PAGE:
The group attacks return that are against the Adblocks. This time, the person who started the outcry was David Chavern, president and CEO of the Newspaper Association of America (NAA with its acronym in English), who said that the AdKillers are the main enemy faced by professional journalists, since the advertising format that helps the media to survive is threatened because of this software and its continuous advance.
The US press sees Advertising blockers as a threat! When they are your allies!
The director general of the association is clear that "sometimes digital ads can be very annoying", thereby causing users to choose to install advertising blockers on their mobile devices or computers. But he also argues that without such advertising content it jeopardizes the work of journalists, as it is their main source of funding. They reasoned that if readers want to continue to enjoy quality news content they have to understand how they are "subsidizing" people who write the news.
For this reason, Chavern believes that short-term use of adblockers ensures that users have a better navigation, but the medium and long term can destroy the advertising system with which the information content is based. If it comes to excessive use of ad blockers, this will lead to high subscription fees or deterioration in the quality and availability of information.
David Chavern’s recommendations against Adblocks
- Digital advertising has to continue to improve: Chavern stresses that publishers and advertisers have to make further progress in the consumer experience of information content. In return, the companies that produce adBlock software must prevent excessive ad blocking and let marketers and advertisers breath.
- Experiment with payment models: The CEO of NAA believes that publishers have to find new models of payment for subscribers and new advertising options for readers.
- The media has to educate the public: The online publications have to educate your readers and make them understand that if they install adBlocks, this will have a major impact on the media. It is like a chain in which everyone is affected: if the public does not see the ad then the advertiser is losing money on their investment, if the brand sees that the budget does not get results they will seek new formats and advertising platforms, causing the media to lose their income.
Cyberclick and The Guardian opt for Native Advertising
The Guardian is a newspaper from the United Kingdom (UK) that pioneers in introducing personalized ad experiences. This trend is increasingly called native advertising. The truth is that this is what Cyberclick encourages our customers to use and we have found that has great acceptance. So you get the user to feel that they have more control over advertising.
The fight against the advancing adBlocks is expending energy uselessly. Instead of trying to make readers aware of the need to not install ad blockers, as Chavern says, what we have to do is bet on friendly advertising formats such as native advertising.
The aim is to create informative content that is integrated in the platform interface where it is published. The most common way is to publish news of general interest - normally associated with the advertiser sector - which are in line with the contents of the medium, but with the difference that the payment information or native advertising always bears the stamp of " Sponsored content ". Although the difference is so subtle, that often the user does not know the difference between stories written by journalists of the publication and what is actually native advertising.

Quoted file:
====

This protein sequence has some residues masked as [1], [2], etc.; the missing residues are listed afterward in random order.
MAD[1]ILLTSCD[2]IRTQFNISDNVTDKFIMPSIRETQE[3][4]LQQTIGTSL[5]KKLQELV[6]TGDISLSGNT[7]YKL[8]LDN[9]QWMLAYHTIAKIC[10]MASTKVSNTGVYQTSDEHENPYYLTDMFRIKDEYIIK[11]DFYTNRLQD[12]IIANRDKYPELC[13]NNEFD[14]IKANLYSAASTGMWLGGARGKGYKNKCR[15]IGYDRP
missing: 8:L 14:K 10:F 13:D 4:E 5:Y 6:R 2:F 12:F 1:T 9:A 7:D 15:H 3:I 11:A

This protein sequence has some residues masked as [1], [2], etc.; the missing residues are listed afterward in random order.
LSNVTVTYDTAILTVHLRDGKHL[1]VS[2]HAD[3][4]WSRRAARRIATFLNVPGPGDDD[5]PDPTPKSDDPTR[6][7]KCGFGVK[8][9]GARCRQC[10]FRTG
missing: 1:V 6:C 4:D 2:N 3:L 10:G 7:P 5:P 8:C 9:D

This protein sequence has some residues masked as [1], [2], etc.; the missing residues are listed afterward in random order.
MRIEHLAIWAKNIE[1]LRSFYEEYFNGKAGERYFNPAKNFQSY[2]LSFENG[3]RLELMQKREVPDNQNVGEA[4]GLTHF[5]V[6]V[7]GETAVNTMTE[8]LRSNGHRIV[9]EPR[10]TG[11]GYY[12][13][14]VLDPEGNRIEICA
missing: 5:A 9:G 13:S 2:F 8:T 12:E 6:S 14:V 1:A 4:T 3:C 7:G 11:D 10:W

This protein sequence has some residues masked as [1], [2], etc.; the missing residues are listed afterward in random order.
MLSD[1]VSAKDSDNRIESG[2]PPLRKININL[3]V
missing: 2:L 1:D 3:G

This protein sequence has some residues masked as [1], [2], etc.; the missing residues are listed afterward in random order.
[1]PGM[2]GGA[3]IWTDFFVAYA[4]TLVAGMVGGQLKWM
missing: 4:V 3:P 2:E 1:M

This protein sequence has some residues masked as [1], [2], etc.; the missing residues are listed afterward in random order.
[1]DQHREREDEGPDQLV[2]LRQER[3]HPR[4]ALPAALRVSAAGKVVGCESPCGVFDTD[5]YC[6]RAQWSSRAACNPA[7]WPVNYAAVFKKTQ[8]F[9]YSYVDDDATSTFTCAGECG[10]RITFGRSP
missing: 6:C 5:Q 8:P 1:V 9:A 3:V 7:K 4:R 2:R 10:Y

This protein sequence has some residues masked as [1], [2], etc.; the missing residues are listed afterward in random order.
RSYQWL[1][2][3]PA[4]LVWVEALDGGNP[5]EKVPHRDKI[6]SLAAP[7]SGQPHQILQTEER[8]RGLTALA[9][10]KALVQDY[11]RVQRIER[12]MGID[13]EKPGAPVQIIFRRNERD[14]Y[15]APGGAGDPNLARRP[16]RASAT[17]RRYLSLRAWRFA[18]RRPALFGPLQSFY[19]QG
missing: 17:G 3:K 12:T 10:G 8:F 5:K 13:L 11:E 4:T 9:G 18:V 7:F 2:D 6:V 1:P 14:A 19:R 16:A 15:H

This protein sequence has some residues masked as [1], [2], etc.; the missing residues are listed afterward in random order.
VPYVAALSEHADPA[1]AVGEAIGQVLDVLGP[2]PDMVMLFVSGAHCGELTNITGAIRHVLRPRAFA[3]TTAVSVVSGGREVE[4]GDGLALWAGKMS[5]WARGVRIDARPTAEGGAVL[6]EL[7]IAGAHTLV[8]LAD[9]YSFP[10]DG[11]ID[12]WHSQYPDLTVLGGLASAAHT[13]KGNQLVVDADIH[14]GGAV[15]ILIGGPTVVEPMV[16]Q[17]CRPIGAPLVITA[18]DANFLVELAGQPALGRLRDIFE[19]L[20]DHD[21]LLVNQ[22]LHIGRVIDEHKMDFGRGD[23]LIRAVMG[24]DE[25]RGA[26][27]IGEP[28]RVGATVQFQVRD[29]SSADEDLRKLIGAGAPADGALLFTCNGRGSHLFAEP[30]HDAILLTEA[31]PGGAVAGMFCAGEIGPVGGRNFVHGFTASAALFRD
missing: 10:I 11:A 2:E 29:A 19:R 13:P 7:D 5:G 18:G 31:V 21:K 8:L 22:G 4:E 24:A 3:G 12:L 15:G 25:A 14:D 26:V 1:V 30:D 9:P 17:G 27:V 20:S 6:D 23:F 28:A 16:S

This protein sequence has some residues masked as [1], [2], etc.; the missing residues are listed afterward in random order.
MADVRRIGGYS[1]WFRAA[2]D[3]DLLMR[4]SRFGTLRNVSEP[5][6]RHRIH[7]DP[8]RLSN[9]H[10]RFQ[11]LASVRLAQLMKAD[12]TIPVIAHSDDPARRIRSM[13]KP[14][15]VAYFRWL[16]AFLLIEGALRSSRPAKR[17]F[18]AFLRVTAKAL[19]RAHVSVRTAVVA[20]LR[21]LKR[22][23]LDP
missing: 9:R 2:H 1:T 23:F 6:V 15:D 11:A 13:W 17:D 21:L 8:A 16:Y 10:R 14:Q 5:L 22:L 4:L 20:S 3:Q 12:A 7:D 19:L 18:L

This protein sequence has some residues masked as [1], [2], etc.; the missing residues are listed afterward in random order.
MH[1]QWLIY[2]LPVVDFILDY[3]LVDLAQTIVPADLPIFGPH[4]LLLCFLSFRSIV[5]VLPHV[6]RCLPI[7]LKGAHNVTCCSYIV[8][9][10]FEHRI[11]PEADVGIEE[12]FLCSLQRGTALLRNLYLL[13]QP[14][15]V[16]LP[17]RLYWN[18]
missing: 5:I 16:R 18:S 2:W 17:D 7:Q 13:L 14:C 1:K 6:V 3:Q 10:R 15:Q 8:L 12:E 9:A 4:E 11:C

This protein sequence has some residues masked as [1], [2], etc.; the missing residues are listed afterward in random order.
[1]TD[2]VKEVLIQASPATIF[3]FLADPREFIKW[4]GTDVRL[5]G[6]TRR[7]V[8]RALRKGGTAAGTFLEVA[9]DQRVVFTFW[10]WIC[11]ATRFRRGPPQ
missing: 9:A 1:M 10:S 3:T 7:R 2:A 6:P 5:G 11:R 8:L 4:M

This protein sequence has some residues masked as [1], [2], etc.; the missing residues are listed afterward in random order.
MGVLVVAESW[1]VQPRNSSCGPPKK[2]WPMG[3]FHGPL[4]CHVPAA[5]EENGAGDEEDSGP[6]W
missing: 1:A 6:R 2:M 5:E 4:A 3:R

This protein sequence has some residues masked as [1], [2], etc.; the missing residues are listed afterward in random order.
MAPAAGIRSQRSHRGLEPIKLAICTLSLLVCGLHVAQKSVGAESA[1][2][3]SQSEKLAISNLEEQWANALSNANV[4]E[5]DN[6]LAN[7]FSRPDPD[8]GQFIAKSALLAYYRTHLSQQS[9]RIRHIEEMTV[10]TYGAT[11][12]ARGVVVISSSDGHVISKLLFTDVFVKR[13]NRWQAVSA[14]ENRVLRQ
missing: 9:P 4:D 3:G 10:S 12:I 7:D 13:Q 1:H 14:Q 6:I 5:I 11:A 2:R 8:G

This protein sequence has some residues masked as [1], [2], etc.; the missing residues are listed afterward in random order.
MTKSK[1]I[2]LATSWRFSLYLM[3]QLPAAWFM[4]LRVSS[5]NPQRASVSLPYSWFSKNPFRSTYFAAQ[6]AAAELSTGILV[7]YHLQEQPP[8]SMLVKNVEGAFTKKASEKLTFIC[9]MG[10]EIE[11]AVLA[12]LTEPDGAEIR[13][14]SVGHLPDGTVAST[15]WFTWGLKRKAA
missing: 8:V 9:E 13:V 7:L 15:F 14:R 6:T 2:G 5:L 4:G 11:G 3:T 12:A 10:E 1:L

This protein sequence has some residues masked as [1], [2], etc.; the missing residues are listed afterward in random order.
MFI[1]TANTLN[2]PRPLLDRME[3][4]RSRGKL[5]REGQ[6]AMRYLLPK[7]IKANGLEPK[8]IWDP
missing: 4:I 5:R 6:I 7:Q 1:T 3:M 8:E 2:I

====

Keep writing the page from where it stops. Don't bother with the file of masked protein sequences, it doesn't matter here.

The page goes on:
If you want to better understand Branded Content, here you have a post that will help: 3 striking examples of Native Advertising.
Native Advertising vs Editorial Content
Precisely, a recent study of native advertising and editorial content, conducted by a team of researchers from the Grady College in Georgia (United States) and published in the Journal of Advertising, ensures that readers are unable to differentiate between the contents published by the medium communication itself and native advertising. The results were clear, only 17 of 242 study participants (less than 8%) were able to identify what was "sponsored content". This fact today generates some controversy, and that blurs the lines between the world of marketing and media writers.
But here, what we find is the positive part of the study:
- In no moment are you trying to "bait" or trick the reader. The information is promoted by an advertiser is always marked as "Sponsored Content".
- Consumers like the "Sponsored Content". If we reflect why users do not distinguish between media content and native advertising it is because they like the information. They do not feel attacked, as is often the case with intrusive advertising. Native advertising is always suggested, never imposed, and the reader has the power to consume the content or not.
- The media has a source of income that is not blocked by Adlocks. To be integrated into the design of the publication content, ad blockers cannot block native ads.
- Advertisers engage more and better with their target audience. Only those interested will consume native advertising, i.e. the brands that come are really interested in your product or service. It is not forceful; it is instead seducing the audience.
In conclusion, ad blockers really are not the enemy, but have been the bridge for advertisers and media advertising to find a system that works well and generates real engagement with the public.
And if you want to know more about adBlocks and its origins you can continue reading on this link.
Remember that we are always here to help and answer all questions you may have. :)
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